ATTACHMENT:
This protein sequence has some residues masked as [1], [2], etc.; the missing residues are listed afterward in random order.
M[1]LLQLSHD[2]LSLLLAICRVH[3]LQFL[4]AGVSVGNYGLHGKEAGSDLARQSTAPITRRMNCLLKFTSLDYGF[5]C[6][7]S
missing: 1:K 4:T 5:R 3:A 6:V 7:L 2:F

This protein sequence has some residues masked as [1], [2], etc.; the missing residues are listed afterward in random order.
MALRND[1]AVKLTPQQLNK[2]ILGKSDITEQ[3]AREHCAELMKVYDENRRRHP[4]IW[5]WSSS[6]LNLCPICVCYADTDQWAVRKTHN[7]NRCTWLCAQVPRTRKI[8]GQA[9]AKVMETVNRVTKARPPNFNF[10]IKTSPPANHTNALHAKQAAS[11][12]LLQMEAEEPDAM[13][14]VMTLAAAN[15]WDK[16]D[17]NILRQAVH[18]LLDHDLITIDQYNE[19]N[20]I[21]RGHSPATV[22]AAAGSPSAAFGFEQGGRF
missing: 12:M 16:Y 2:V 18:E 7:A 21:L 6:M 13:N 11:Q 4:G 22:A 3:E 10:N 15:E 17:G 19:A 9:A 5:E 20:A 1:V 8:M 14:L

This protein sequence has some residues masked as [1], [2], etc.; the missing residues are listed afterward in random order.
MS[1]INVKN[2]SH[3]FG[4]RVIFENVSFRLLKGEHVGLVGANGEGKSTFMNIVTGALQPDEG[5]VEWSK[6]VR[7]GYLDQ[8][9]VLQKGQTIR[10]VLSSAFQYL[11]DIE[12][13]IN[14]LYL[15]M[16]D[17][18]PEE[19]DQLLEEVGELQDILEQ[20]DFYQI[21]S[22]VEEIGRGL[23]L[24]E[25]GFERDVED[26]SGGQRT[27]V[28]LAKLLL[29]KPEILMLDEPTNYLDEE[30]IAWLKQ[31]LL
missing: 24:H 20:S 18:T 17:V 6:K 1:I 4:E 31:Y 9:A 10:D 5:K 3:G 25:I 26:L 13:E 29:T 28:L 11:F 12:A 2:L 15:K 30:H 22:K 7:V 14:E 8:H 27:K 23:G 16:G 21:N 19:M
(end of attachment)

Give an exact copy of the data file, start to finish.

This protein sequence has some residues masked as [1], [2], etc.; the missing residues are listed afterward in random order.
M[1]LLQLSHD[2]LSLLLAICRVH[3]LQFL[4]AGVSVGNYGLHGKEAGSDLARQSTAPITRRMNCLLKFTSLDYGF[5]C[6][7]S
missing: 1:K 4:T 5:R 3:A 6:V 7:L 2:F

This protein sequence has some residues masked as [1], [2], etc.; the missing residues are listed afterward in random order.
MALRND[1]AVKLTPQQLNK[2]ILGKSDITEQ[3]AREHCAELMKVYDENRRRHP[4]IW[5]WSSS[6]LNLCPICVCYADTDQWAVRKTHN[7]NRCTWLCAQVPRTRKI[8]GQA[9]AKVMETVNRVTKARPPNFNF[10]IKTSPPANHTNALHAKQAAS[11][12]LLQMEAEEPDAM[13][14]VMTLAAAN[15]WDK[16]D[17]NILRQAVH[18]LLDHDLITIDQYNE[19]N[20]I[21]RGHSPATV[22]AAAGSPSAAFGFEQGGRF
missing: 12:M 16:Y 2:V 18:E 7:A 21:L 6:M 13:N 11:Q 4:G 22:A 3:E 10:N 15:E 17:G 19:A 9:A 5:E 20:A 1:V 8:M 14:L

This protein sequence has some residues masked as [1], [2], etc.; the missing residues are listed afterward in random order.
MS[1]INVKN[2]SH[3]FG[4]RVIFENVSFRLLKGEHVGLVGANGEGKSTFMNIVTGALQPDEG[5]VEWSK[6]VR[7]GYLDQ[8][9]VLQKGQTIR[10]VLSSAFQYL[11]DIE[12][13]IN[14]LYL[15]M[16]D[17][18]PEE[19]DQLLEEVGELQDILEQ[20]DFYQI[21]S[22]VEEIGRGL[23]L[24]E[25]GFERDVED[26]SGGQRT[27]V[28]LAKLLL[29]KPEILMLDEPTNYLDEE[30]IAWLKQ[31]LL
missing: 24:H 20:S 18:T 17:V 6:K 1:I 4:E 31:Y 9:A 10:D 5:K 3:G 25:I 26:L 13:E 29:T 28:L 11:F 12:A 2:L 15:K 30:H 22:K 7:V 14:E 8:H 27:K 23:G 16:G 21:N 19:M